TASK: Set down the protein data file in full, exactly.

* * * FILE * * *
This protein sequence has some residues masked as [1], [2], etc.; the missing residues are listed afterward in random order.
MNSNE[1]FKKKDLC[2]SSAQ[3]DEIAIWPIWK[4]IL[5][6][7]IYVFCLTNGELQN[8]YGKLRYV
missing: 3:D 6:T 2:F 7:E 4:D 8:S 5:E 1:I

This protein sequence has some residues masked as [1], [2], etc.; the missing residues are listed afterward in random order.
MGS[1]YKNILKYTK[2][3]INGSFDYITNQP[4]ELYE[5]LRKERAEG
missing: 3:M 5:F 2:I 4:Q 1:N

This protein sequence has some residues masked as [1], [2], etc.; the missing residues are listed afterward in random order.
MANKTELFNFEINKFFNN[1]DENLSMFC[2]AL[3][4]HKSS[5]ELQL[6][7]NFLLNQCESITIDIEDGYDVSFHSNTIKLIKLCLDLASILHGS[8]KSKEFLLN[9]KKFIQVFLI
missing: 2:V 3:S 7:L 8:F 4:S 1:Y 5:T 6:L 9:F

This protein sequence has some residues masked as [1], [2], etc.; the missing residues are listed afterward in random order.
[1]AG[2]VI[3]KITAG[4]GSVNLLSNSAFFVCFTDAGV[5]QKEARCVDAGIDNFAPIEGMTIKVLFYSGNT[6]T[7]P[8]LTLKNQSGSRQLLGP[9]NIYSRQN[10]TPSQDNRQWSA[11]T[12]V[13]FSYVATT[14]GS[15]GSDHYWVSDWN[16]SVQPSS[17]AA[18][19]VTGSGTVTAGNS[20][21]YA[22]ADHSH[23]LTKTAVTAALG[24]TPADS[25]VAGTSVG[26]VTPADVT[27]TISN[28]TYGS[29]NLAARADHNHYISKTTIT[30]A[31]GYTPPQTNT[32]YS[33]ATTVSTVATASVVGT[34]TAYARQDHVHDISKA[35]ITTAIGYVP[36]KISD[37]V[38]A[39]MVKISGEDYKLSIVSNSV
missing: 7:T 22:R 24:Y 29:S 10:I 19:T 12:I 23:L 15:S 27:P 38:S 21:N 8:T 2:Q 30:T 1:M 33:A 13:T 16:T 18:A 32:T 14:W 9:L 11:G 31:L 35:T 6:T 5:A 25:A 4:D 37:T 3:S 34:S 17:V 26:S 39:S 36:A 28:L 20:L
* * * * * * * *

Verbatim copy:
This protein sequence has some residues masked as [1], [2], etc.; the missing residues are listed afterward in random order.
MNSNE[1]FKKKDLC[2]SSAQ[3]DEIAIWPIWK[4]IL[5][6][7]IYVFCLTNGELQN[8]YGKLRYV
missing: 3:D 6:T 2:F 7:E 4:D 8:S 5:E 1:I

This protein sequence has some residues masked as [1], [2], etc.; the missing residues are listed afterward in random order.
MGS[1]YKNILKYTK[2][3]INGSFDYITNQP[4]ELYE[5]LRKERAEG
missing: 3:M 5:F 2:I 4:Q 1:N

This protein sequence has some residues masked as [1], [2], etc.; the missing residues are listed afterward in random order.
MANKTELFNFEINKFFNN[1]DENLSMFC[2]AL[3][4]HKSS[5]ELQL[6][7]NFLLNQCESITIDIEDGYDVSFHSNTIKLIKLCLDLASILHGS[8]KSKEFLLN[9]KKFIQVFLI
missing: 2:V 3:S 7:L 8:F 4:S 1:Y 5:T 6:L 9:F

This protein sequence has some residues masked as [1], [2], etc.; the missing residues are listed afterward in random order.
[1]AG[2]VI[3]KITAG[4]GSVNLLSNSAFFVCFTDAGV[5]QKEARCVDAGIDNFAPIEGMTIKVLFYSGNT[6]T[7]P[8]LTLKNQSGSRQLLGP[9]NIYSRQN[10]TPSQDNRQWSA[11]T[12]V[13]FSYVATT[14]GS[15]GSDHYWVSDWN[16]SVQPSS[17]AA[18][19]VTGSGTVTAGNS[20][21]YA[22]ADHSH[23]LTKTAVTAALG[24]TPADS[25]VAGTSVG[26]VTPADVT[27]TISN[28]TYGS[29]NLAARADHNHYISKTTIT[30]A[31]GYTPPQTNT[32]YS[33]ATTVSTVATASVVGT[34]TAYARQDHVHDISKA[35]ITTAIGYVP[36]KISD[37]V[38]A[39]MVKISGEDYKLSIVSNSV
missing: 7:T 22:R 24:Y 29:S 10:I 19:T 12:I 23:L 15:S 27:P 38:S 21:N 8:T 2:Q 30:T 1:M 33:A 13:T 16:T 18:A 32:T 14:W 9:L 11:G 31:L 35:T 6:T 5:A 25:A 4:D 37:T 3:S 34:S 17:V 26:S 39:S 36:A 28:L 20:L